If something happens to me, will my wife automatically get the house I bought before we got married? 10 Answers as of February 11, 2015

I have a house I bought on my own 20 years ago. Two years ago I got married. If something happens to me, will my wife automatically get the house? I have no children, just a sister. Do I have to take measures to make sure who gets the house?

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LAW OFFICE OF ROBERT I LONG
LAW OFFICE OF ROBERT I LONG | Robert I. Long
In California, a house you bought and paid for before marriage is considered your separate property, although it is possible a portion of it may gradually become community property over time. Without a Will, your wife will get half the house and your sister will get the other half (assuming your parents are deceased). With a Will, you can dictate who gets the whole thing. Plus you designate who you want to be in charge, called the Executor, which is usually the same person as stands to receive the bulk of the estate. With a Trust (one step up from a Will), it is possible to have your estate handled after your death without the need to go to court, if that is a concern, but a Trust is not suitable for all situations. See an estate planning attorney.
Answer Applies to: California
Replied: 2/11/2015
Law Ofices of Edwin K. Niles | Edwin K. Niles
Yes, you have several options. You should have a consultation with a lawyer who works in the estate planning field.
Answer Applies to: California
Replied: 2/10/2015
Danville Law Group | Scott Jordan
Your wife would not automatically get the house. You will need to draft at a minimum, a will. Your best option would be to place the house in a trust naming your spouse as the beneficiary. This way she would get the house without having to go through probate.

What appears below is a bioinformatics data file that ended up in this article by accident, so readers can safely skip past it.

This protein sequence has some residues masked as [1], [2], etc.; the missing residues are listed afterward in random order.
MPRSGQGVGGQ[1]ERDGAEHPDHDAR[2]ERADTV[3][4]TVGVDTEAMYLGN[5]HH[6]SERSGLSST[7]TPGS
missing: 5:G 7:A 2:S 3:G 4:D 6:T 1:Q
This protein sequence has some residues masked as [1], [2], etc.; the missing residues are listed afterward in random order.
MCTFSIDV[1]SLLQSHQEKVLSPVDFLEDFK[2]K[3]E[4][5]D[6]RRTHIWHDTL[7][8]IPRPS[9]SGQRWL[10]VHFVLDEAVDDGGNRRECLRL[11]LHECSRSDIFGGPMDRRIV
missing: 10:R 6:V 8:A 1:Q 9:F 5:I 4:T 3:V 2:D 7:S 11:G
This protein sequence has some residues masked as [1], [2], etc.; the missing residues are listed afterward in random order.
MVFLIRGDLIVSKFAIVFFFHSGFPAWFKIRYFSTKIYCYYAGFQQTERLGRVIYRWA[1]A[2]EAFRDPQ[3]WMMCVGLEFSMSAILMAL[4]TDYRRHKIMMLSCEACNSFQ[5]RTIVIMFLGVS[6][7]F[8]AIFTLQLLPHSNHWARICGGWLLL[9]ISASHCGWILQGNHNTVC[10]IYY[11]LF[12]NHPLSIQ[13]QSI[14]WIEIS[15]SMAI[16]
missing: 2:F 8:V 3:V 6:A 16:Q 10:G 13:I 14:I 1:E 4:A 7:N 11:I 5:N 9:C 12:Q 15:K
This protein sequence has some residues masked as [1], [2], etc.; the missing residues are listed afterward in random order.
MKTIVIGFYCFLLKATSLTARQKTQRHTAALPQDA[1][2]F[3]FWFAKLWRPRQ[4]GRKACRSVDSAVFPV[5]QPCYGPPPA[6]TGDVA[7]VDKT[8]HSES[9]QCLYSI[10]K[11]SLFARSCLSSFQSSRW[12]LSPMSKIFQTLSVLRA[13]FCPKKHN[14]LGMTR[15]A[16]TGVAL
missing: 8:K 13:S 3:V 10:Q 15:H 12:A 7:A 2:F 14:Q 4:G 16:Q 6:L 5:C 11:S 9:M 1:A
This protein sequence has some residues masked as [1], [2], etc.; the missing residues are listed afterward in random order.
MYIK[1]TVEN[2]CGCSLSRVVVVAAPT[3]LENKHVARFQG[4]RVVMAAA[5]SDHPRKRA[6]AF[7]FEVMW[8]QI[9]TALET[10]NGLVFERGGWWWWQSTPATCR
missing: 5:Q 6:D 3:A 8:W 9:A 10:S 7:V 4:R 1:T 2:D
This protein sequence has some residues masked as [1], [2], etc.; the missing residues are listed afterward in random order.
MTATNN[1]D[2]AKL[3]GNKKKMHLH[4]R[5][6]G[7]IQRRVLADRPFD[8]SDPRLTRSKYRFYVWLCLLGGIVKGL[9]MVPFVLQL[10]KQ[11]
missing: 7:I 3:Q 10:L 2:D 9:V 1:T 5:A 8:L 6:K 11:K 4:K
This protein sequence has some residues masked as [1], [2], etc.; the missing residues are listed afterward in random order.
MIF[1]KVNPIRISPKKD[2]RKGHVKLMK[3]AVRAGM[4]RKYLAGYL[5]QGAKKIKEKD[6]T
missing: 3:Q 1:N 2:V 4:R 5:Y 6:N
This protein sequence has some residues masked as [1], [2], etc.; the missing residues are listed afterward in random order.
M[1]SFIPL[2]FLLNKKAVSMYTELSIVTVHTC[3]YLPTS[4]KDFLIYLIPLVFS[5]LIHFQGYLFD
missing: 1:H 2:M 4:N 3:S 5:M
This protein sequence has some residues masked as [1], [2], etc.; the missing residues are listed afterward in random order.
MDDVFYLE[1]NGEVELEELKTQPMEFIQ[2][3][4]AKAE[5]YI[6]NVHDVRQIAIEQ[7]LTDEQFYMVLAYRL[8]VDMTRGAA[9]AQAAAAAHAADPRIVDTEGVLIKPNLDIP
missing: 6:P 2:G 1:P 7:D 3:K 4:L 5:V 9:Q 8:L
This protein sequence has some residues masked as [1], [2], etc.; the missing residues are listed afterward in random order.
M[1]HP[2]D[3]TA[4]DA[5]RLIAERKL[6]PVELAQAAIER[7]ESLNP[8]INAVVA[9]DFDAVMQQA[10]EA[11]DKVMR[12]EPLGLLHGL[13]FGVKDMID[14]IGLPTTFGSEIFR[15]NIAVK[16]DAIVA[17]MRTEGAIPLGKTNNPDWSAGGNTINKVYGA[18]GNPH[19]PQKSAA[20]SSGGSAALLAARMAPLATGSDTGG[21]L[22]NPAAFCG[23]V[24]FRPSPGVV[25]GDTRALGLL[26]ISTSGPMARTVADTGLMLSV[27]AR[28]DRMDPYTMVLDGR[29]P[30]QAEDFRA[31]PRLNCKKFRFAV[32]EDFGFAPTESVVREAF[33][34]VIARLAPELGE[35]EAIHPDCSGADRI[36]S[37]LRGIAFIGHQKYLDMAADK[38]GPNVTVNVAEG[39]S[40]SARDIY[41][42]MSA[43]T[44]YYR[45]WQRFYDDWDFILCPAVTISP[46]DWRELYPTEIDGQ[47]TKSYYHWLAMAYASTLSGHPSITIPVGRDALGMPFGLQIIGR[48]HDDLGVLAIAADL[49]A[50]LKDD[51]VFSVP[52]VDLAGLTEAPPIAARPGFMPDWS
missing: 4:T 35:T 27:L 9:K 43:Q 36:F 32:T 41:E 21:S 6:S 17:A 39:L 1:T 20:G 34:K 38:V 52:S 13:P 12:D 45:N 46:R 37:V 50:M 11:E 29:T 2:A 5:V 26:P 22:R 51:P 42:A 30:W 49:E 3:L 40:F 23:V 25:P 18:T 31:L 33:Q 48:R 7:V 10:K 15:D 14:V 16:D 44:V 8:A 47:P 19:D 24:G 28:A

Answer Applies to: California
Replied: 2/10/2015
Law Office of Jeffrey T. Reed | Jeffrey T. Reed
J would do a new deed with you both as joint tenants with right of survivorship. That way the house would easily go to whoever is left if something happens. You could also setup a joint revocable trust and put the house in that if you want, but that would cost more to do. I am assuming you want the house to go to your wife? Either of the above would work either way!
Answer Applies to: California
Replied: 2/10/2015
James Law Group
James Law Group | Christine James
You must do an estate plan if you want your wife to receive the house. It will not be automatic.
Answer Applies to: California
Replied: 2/10/2015
    Law Office Of Victor Waid
    Law Office Of Victor Waid | Victor Waid
    Yes; suggest you see a trust estate planning lawyer to protect you from probate court.
    Answer Applies to: California
    Replied: 2/10/2015
    Patrick W. Currin, Attorney at Law | Patrick Currin
    As next of kin she should get the house through intestate succession, but that is a costly and time consuming process. Set up a trust and put your home in it with your wife as beneficiary.
    Answer Applies to: California
    Replied: 2/10/2015
    WFB Legal Consulting, Inc.
    WFB Legal Consulting, Inc. | William F. Bernard
    If your wife has joint ownership in the home, such as title in joint tenancy, the home will pass to her and the deed will need to be put in her name only at the County Recorder's Office, typically in conjunction with using a copy of the death certificate. If she does not share in some form of ownership interest, then she will have to file a Probate Petition, unless you have a Living Trust which leaves the property to her as a beneficiary.
    Answer Applies to: California
    Replied: 2/10/2015
    Law Offices of George H. Shers | George H. Shers
    Yes, your wife would get the house if it is in California. Without a Will, she is your immediate heir.
    Answer Applies to: California
    Replied: 2/10/2015
    Law Offices of Robert P Bergman
    Law Offices of Robert P Bergman | Robert P. Bergman
    There is several more questions that would need to be entered in order to answer your question. My recommendation would be that you put your house into a living trust with your wife as the beneficiary if, in fact, you intend to have her receive the property on your death. Living trust you can also provide for alternate beneficiaries for your property if your wife were to die before you or in a common accident.
    Answer Applies to: California
    Replied: 2/10/2015
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